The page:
We are at a new moment of “KUMI” through out this nation and through out the world.  The pandemic is leaving us with many scars that will take time to heal from our isolation, our lack of family ties, our day-to-day routines.

We cannot remember our first breath or the cry we expressed as we came into the world.  But our breathing is life itself and to rise to new moments, to hear “KUMI” “rise up” to receive a new lease on life.  To look at yourself in the mirror and thank God for being here in God’s creation as a servant to others. 

“KUMI” “Rise Up”

Amen

Fourth Sunday of Easter by The Rev. Martin Elfert

Lessons:

 

 

[McFerrin’s Psalm 23]

There is a video making the rounds on social media. Maybe you have seen it. It’s short and to the point.

 

More than one person has shared that video with a caption that goes something like this:

Actual footage of me and my relationship with Jesus.

That’s hilarious. And it’s accurate. It’s one of those jokes that tells the truth.

In the hymn Amazing Grace we sing, “I once was lost but now I’m found.” But I wonder if those words might be more accurate if they went, “I keep on getting lost and I keep on getting found.”

This is Good Shepherd Sunday, the day every year on which we hear Psalm 23, probably the most famous and most beloved of all the psalms. (If you grew up in a certain tradition, there is a good chance that you know the King James translation of Psalm 23 by heart.) And it is the day as well in which we hear Jesus make this staggering and enigmatic promise:

I am the good shepherd.

What I am noticing in particular this year as I listen to Psalm 23 and Jesus is that each of these readings name danger, they name hurt, they name loss. Yea, the Psalmist writes, though I walk through the valley of the shadow of death, I shall fear no evil, for you are with me. And Jesus – well Jesus, the Good Shepherd, is talking about the sheep – you and me – living in danger from wolves.

From the beginning, the church has had to wrestle with the paradox that on the cross and in the empty tomb God defeated death and that, simultaneously, death and, more broadly, suffering and unfairness and injustice remained. We still die. Awful things still happen. That kind of seemed wrong to the first Christians. And, I don’t know about you, but it kind of seems wrong to me today. If we are living in the time of Easter – and I don’t just mean this particular season, but rather the almost 2000 years after Jesus’ resurrection – shouldn’t all of that be over?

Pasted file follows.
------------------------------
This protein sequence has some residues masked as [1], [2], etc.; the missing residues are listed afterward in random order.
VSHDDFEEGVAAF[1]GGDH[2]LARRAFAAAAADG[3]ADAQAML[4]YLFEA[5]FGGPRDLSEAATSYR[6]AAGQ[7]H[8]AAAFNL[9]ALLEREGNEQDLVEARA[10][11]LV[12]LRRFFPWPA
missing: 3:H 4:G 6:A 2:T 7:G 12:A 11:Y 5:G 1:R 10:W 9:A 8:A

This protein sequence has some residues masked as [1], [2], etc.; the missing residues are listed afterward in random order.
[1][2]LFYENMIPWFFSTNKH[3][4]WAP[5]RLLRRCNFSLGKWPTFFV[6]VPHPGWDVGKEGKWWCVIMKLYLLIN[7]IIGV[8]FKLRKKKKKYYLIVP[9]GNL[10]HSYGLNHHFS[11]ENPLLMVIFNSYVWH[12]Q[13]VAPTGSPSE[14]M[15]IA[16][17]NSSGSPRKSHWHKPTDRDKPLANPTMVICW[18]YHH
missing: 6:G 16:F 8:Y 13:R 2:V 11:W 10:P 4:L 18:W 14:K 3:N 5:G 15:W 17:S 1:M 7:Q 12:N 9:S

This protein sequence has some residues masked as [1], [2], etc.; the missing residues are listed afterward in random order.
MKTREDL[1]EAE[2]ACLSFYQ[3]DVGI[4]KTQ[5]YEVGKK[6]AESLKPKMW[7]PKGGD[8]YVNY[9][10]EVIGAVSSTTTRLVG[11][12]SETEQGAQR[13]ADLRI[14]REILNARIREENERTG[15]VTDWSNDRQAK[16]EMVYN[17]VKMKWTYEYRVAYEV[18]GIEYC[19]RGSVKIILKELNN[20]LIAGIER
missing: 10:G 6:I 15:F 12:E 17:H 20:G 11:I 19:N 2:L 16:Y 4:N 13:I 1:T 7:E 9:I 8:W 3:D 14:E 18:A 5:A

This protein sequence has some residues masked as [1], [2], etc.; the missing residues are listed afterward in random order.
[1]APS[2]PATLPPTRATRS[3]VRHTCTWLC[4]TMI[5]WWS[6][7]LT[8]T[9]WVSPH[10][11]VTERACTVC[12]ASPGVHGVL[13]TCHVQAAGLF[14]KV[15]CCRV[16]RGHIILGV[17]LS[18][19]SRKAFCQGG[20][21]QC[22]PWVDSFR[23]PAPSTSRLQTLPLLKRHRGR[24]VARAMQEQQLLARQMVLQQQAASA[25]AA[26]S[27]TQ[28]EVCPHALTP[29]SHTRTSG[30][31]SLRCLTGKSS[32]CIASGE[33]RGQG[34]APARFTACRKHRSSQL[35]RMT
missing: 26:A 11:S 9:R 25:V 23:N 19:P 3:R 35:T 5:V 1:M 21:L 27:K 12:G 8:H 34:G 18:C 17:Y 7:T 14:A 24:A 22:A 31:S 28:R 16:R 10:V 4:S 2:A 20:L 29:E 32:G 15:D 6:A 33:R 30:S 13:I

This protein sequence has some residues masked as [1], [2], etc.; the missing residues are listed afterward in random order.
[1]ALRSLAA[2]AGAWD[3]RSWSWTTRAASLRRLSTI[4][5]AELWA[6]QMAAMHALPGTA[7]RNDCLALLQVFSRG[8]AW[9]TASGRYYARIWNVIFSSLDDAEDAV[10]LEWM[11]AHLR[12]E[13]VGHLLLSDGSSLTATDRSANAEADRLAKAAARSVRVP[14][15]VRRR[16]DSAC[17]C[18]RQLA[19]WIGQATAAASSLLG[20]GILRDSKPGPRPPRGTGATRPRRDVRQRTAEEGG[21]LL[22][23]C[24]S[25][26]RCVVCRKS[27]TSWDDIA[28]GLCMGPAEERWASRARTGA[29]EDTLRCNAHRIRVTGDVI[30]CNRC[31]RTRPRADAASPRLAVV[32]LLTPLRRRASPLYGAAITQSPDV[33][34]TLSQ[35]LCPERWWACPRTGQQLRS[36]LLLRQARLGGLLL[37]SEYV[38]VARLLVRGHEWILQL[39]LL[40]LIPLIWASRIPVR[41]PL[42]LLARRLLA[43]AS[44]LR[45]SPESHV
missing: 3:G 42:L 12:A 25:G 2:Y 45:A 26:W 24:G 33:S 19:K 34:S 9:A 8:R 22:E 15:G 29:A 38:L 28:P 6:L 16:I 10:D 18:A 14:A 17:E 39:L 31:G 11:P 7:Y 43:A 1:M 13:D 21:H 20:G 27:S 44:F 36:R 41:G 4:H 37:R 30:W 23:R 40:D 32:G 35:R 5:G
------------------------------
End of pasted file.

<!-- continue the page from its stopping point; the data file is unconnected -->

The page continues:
I guess that I am thinking about hurt persisting after resurrection this week because this is the week in which I got the news that a friend’s cancer has likely metastasized. “Metastasized” being a variation on a lovely ancient Greek word that in, this case, means that the monster inside of my friend that is eating him alive has given birth. Nationally, this was the week in which we witnessed the trial of Derek Chauvin and held complicated feelings as we did so. While there was a glimpse of justice in the verdict, George Floyd remains dead and a guilty verdict against a police officer for this sort of crime remains vanishingly unusual. And here at Grace, this is the week in which our beloved friend and longtime groundskeeper, Frank Schramling, died. We’re going to be doing a parish workday at Grace on Saturday, May 15th – you’re invited to help – and as we encounter the layers of grief in Frank’s death, a big layer will come as we work on Grace’s grounds and he is not there.

The resurrection has happened. We live in the time of Easter. And all of this hardship is still true and real.

Why?

In case it’s not obvious, I’ve just painted myself into a corner. If a solid structure for a speech is to pose a question and then to answer that question, I’m kind of hooped. Because, as my old Jesuit theology professor, George Griener, put it, theology – the words that we say about God – are nowhere more incomplete and inadequate than when it comes to suffering and evil.

Lots of folks have tried to give a neat and complete answer to why suffering exists and, in particular, why it exists after Easter. When the door-to-door religion peddlers come to your house, they will cheerfully hand you a pamphlet that explains everything. And just yesterday on Facebook I encountered someone making the extraordinary (and yet extraordinarily common) claim that everything happens for a reason.

Really?

What the hell is the reason that my friend’s cancer has metastasized?

What the hell is that a conviction such as Derek Chauvin’s is vanishingly unusual?

What the hell is the reason that Frank is dead?

Do not insult anyone’s suffering by trying to give an easy answer to those questions.

Give them the dignity of sitting with a question that, at least this side of heaven, does not have a good answer.

Maybe I started this morning with poetry (what are the psalms if not ancient poems?) and song because, sometimes, art has a capacity to hold mystery in a way that an argument or a speech or a thesis cannot. We could write books about where Jesus is in suffering – lots of people have, and lots of those books are glorious and consoling and important – but come the end of the book we would still have the sense that our questions were unanswered, that we had barely touched the beginnings of an answer. In art, in beauty, we sometimes catch a glimpse of God, of truth, of love in a way that we cannot via any other means.

So, as I hold the news of my friend’s diagnosis, as our nation holds the news of Dereck Chauvin’s trial, as our parish holds the news of Frank’s dying, let’s sing. Let’s sing about how the Lord is your shepherd and mine. About how we, Jesus’ sheep, walk through the valley of the shadow of death. About how, even in this Easter time, we keep on falling into that ditch beside the road. About our trust, our trust in spite of everything, that Jesus is with us and will pull us back out.

[McFerrin reprise.]